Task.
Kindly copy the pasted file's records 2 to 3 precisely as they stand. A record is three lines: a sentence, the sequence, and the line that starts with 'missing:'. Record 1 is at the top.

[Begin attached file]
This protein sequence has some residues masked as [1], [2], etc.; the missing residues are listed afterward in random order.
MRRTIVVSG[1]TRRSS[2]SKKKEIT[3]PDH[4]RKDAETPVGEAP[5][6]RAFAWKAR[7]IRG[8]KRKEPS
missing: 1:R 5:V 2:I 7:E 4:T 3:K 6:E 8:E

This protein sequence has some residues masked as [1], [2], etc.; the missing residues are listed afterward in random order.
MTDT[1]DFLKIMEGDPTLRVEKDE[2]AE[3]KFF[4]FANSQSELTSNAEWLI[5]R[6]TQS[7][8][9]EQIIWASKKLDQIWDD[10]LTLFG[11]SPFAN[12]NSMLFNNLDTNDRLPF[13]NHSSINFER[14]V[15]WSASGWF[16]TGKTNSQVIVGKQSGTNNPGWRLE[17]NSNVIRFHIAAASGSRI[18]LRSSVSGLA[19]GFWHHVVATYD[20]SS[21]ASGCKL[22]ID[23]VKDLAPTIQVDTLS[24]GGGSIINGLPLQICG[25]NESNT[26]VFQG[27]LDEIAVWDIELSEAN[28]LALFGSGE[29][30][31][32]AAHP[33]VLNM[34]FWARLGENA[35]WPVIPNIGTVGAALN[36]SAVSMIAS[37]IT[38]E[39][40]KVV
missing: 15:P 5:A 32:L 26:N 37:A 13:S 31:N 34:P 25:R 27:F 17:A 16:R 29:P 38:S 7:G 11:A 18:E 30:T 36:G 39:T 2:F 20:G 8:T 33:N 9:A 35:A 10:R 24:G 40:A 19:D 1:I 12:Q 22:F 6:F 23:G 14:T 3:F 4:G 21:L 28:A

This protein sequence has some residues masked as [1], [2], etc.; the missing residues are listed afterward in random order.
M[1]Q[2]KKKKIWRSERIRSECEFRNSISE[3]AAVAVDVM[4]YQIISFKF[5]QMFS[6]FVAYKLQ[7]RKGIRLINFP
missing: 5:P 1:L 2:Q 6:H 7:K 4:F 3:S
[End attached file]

This protein sequence has some residues masked as [1], [2], etc.; the missing residues are listed afterward in random order.
MTDT[1]DFLKIMEGDPTLRVEKDE[2]AE[3]KFF[4]FANSQSELTSNAEWLI[5]R[6]TQS[7][8][9]EQIIWASKKLDQIWDD[10]LTLFG[11]SPFAN[12]NSMLFNNLDTNDRLPF[13]NHSSINFER[14]V[15]WSASGWF[16]TGKTNSQVIVGKQSGTNNPGWRLE[17]NSNVIRFHIAAASGSRI[18]LRSSVSGLA[19]GFWHHVVATYD[20]SS[21]ASGCKL[22]ID[23]VKDLAPTIQVDTLS[24]GGGSIINGLPLQICG[25]NESNT[26]VFQG[27]LDEIAVWDIELSEAN[28]LALFGSGE[29][30][31][32]AAHP[33]VLNM[34]FWARLGENA[35]WPVIPNIGTVGAALN[36]SAVSMIAS[37]IT[38]E[39][40]KVV
missing: 15:P 5:A 32:L 26:N 37:A 13:S 31:N 34:P 25:R 27:F 17:A 16:R 29:P 38:S 7:G 11:A 18:E 30:T 36:G 39:T 2:F 20:G 8:T 33:N 9:A 35:A 10:R 24:G 40:A 19:D 1:I 12:Q 22:F 6:F 23:G 14:T 3:F 4:G 21:L 28:A

This protein sequence has some residues masked as [1], [2], etc.; the missing residues are listed afterward in random order.
M[1]Q[2]KKKKIWRSERIRSECEFRNSISE[3]AAVAVDVM[4]YQIISFKF[5]QMFS[6]FVAYKLQ[7]RKGIRLINFP
missing: 5:P 1:L 2:Q 6:H 7:K 4:F 3:S